One of the most buzzed-about men in the country, WikiLeaks co-founder Julian Assange, is writing an autobiography, presumably focusing on his work with WikiLeaks, the media and government assault that he’s been enduring for years, and his vision for a more transparent world. (For WikiLeaks beginners, it’s the website that allows government whistleblowers to make classified or secret documents public, including the Iraq War Logs, the now-famous “Collateral Murder” video, and the ongoing U.S. embassy cables. This documentary, produced by Swedish public television, provides a good crash course).
Last week, Assange signed a book deal with Alfred A. Knopf, a publishing house in New York, worth a cumulative $1.7 million. He has said that the revenue he’d gain from the book is almost the sole reason for sitting down to write. He’s been slammed with legal fees regarding the sex crimes allegations he’s facing, and with financial companies refusing to process any transaction to benefit the website, the project’s in peril of running out of money.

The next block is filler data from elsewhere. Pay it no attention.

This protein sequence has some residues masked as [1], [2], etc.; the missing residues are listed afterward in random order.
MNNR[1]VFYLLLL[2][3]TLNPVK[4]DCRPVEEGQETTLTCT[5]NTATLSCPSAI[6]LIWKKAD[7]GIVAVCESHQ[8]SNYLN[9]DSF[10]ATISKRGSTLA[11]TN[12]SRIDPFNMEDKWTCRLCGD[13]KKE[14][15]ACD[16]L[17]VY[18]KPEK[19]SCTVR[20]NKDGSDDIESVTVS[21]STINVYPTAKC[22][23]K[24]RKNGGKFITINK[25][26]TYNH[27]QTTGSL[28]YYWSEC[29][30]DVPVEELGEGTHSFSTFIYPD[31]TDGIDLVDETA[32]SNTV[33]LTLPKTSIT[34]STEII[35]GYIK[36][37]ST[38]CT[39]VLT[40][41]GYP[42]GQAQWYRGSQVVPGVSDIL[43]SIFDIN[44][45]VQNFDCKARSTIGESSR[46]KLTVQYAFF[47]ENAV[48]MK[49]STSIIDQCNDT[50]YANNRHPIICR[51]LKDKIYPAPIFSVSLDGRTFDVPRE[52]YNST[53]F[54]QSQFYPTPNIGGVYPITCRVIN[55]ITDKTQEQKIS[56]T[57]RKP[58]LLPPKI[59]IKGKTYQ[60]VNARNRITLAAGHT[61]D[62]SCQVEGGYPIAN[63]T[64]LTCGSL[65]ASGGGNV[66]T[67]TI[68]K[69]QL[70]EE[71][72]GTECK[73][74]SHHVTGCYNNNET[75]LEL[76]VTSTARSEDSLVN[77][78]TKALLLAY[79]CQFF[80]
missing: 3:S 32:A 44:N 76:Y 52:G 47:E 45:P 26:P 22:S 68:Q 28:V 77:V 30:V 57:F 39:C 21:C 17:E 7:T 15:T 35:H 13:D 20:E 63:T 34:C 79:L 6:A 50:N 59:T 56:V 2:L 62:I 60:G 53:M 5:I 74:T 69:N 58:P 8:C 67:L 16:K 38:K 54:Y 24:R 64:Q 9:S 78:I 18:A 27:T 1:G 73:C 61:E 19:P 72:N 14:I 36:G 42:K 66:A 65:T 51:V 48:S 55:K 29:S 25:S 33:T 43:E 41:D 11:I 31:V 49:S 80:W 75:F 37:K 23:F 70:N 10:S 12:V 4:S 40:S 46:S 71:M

Assange told The Sunday Times in Britain he’s writing the book out of necessity:
I don’t want to write this book, but I have to. … I have already spent 200,000 pounds for legal costs and I need to defend myself and to keep WikiLeaks afloat.
After all of the confused opinions, character assassinations, half-truths, and blatant lies about Assange (Glenn Greenwald has been providing excellent coverage on that front), it will be interesting to hear the story from Assange’s point of view. His book is set for an early 2011 publication date, and word is that a former spokesperson of the organization, Daniel Domscheit-Berg, who’s also the man behind the new OpenLeaks.org, is releasing a tell-all book in February called Inside WikiLeaks: My Time with Julian Assange at the World’s Most Dangerous Website.
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